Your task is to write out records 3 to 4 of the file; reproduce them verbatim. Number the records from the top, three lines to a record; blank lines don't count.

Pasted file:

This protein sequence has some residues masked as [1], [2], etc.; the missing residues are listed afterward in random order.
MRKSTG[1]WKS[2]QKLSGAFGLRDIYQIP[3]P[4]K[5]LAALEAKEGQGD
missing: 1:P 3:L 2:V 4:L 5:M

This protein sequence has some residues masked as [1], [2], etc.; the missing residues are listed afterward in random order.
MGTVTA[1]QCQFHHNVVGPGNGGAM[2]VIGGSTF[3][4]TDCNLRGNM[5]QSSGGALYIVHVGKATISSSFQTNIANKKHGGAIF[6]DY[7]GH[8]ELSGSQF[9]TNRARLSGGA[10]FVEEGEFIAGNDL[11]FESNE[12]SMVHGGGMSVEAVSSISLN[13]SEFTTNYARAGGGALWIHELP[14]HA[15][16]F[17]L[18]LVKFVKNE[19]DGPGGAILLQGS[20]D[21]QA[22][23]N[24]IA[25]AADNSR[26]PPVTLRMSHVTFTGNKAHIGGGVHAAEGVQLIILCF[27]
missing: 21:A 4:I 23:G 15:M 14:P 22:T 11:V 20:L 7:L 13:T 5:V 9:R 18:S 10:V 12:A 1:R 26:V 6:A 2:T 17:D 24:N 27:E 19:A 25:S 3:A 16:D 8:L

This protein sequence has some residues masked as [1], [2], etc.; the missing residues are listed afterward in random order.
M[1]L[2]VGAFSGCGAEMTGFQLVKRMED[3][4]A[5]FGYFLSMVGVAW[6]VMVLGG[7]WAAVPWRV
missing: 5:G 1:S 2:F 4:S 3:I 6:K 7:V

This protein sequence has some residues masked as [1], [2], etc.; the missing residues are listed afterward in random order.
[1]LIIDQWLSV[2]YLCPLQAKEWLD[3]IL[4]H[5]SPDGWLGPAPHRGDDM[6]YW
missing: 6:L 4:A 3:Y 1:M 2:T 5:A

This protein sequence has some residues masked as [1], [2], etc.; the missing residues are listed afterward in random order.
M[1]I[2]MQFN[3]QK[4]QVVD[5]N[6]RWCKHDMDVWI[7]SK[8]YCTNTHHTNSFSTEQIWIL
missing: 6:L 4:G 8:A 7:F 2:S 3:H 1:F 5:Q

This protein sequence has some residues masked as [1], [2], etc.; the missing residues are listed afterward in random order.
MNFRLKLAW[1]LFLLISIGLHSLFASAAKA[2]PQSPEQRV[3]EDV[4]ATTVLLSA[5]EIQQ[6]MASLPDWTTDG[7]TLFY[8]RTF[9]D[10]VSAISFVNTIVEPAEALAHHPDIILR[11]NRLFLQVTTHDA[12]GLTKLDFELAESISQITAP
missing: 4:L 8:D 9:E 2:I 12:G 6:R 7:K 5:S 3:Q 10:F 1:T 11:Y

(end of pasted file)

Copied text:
This protein sequence has some residues masked as [1], [2], etc.; the missing residues are listed afterward in random order.
M[1]L[2]VGAFSGCGAEMTGFQLVKRMED[3][4]A[5]FGYFLSMVGVAW[6]VMVLGG[7]WAAVPWRV
missing: 5:G 1:S 2:F 4:S 3:I 6:K 7:V

This protein sequence has some residues masked as [1], [2], etc.; the missing residues are listed afterward in random order.
[1]LIIDQWLSV[2]YLCPLQAKEWLD[3]IL[4]H[5]SPDGWLGPAPHRGDDM[6]YW
missing: 6:L 4:A 3:Y 1:M 2:T 5:A